In this lesson, we will explore Paul’s Sermon on Mars Hill. This passage from Acts 17:16-34 teaches us valuable lessons about understanding and sharing the truth of God’s love in a world of diverse beliefs.

Key Points:

  • There is only one true God, the Creator of everything.
  • How to talk with people of different beliefs.
  • We can share God’s love with others, just like Paul did.

Lesson Guide – Paul in Athens

Begin by setting the scene. Show your child Greece on a map or globe, explaining that Paul finds himself in Athens, a city filled with various gods, idols and beliefs. Use photos or videos of ancient Athens to help your child imagine Paul’s surroundings.

Ask your children about different religions and beliefs they may have encountered or heard of. This could include religions practised in your community or exploring cultures from around the world.

Discuss idols versus the one true God. Simplify the concept for your child, explaining that idols are statues people pretend are gods, but there’s only ONE true God—the one who made the whole world! Ask your child how they think Paul feels about sharing the real God with the people of Athens, acknowledging the mix of nerves and importance in his mission.

Talk about how people react when encountering beliefs different from their own. Discuss feelings of fear, anger, or coldness, and how Paul responded with respect, aiming to bridge the gap between differing beliefs. Set up a “bridge-building” activity with your child using household materials to craft a miniature bridge. As you work on the project together, discuss how a bridge connects two things that would otherwise be separate, just like Paul sought to connect the people of Athens with the truth and a relationship with God. Encourage your child to think about who they can share God’s love with such as friends at school, cousins, even grandparents!

Talk about how Paul noticed the people in Athens were very religious, but they worshipped many false gods. This teaches us something important: we need to be careful not to worship the wrong things, like money, toys, or fame. These are called idols, and they can distract us from knowing the real God.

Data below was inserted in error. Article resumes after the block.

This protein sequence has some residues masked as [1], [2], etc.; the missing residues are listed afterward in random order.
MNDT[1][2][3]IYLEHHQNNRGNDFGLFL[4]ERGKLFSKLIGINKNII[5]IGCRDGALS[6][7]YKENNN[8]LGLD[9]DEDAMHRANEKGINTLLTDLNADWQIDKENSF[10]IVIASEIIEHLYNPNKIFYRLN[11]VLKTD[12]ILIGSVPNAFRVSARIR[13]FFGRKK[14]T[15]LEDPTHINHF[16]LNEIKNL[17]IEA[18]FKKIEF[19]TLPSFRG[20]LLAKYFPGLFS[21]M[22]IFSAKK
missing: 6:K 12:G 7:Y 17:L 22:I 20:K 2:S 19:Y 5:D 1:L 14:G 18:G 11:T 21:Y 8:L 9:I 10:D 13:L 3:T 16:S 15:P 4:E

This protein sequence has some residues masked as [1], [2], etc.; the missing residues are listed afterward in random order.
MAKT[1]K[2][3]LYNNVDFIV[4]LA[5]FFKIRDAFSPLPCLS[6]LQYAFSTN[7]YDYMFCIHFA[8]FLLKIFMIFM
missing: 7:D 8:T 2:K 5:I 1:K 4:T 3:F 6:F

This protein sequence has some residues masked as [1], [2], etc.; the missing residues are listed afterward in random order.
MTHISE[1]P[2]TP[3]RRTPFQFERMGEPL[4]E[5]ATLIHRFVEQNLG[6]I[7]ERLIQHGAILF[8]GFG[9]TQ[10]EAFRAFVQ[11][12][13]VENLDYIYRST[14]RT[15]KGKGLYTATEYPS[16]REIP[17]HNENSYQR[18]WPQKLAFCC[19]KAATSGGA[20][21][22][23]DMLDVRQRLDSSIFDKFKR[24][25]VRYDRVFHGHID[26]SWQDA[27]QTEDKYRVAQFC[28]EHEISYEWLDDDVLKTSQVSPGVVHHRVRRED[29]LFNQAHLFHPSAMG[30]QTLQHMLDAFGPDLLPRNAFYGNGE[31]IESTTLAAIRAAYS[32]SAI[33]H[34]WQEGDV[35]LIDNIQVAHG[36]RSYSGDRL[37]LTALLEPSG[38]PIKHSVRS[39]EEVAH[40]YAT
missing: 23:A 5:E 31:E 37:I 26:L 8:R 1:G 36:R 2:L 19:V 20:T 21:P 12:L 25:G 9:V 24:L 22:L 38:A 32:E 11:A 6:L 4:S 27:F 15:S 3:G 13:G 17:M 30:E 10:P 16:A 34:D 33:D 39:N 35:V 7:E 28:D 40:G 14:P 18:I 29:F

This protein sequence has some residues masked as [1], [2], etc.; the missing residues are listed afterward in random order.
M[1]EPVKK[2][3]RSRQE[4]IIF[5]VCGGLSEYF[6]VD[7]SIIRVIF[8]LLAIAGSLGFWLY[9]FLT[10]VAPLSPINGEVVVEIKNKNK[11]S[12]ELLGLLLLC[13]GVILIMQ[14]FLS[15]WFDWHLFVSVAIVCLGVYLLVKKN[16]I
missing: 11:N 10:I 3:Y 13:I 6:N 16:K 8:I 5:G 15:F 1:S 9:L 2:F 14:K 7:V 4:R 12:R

Encourage your child to imagine they’re in a situation where someone believes something different from them. Then, ask them to think of a kind and respectful way to share what they believe, just like Paul did. Guide them to understand that a loving response doesn’t mean ignoring what’s wrong, but rather gently pointing out the truth with kindness and empathy. For example, they could say something like, “I understand that you believe differently, but I believe this because…” Develop this further by discussing how to share the truth to correct wrong can keep someone from harm for example someone believe something is safe but is dangerous.

Give the child some building blocks or playdough and have them create a model. When finished, ask them to tell the model to do something for them. Note how the model they made has no power. Talk about how Paul explained to the Athenians that God made people and breathed life into them, not the other way round.

Discuss how Paul pointed the Athenians to the one Creator God who deserves our praise. Explore the concept of sin and the universal need for salvation through faith in Jesus Christ, emphasising the importance of accepting Jesus as Saviour. Paul used the altar to the ‘Unknown god’ to point the people to a God they can know personally.

Share that not everyone liked Paul’s message, but some people did believe Paul and entered a relationship with God. Encourage them to be brave in building bridges, point our wrong beliefs in love and sharing the gospel.

Paul in Athens – Bible story for kids

Games and Activities

Bridge Building Challenge:

Provide materials such as cardboard, popsicle sticks, tape, and glue.

Challenge the children to build their own bridges, just like Paul built bridges to share the Gospel with the people of Athens.

Encourage creativity and teamwork as they construct their bridges and discuss the importance of building bridges with others to share God’s love.

Idol Smash:

Set up a makeshift “idol” using paper cups. Provide soft balls or beanbags for the children to throw and “smash” the idols.

As they play, discuss the concept of idolatry and how Paul taught the Athenians about worshipping the one true God instead of idols.

Greek Alphabet Scavenger Hunt:

Hide cards with different letters from the Greek alphabet around the area.

Encourage children to find and collect the hidden cards.

Discuss the significance of the Greek alphabet, especially its role in the New Testament, tying it to Paul’s mission in Athens.

Example pages

Discover our comprehensive, free printable Bible lesson packs tailored for all age groups—from babies to teens—based on Paul's Sermon on Mars Hill (Acts 17:16-34). Each pack includes engaging stories, lesson guides, worksheets, games, coloring pages, crafts, and more to help children of all ages connect with this powerful scripture. Perfect for Sunday school, homeschool, or family Bible time. Explore and download

Greek building craft – Bible craft for kids

What you need:

  • Template page
  • Paper
  • Colouring equipment
  • Scissors
  • Glue

What to do:

  • Colour the parts on the template page. Add any extra details.
  • Cut out the pieces.
  • Arrange and glue onto a separate piece of paper to create a Greek building type structure.

Download the lessons for FREE


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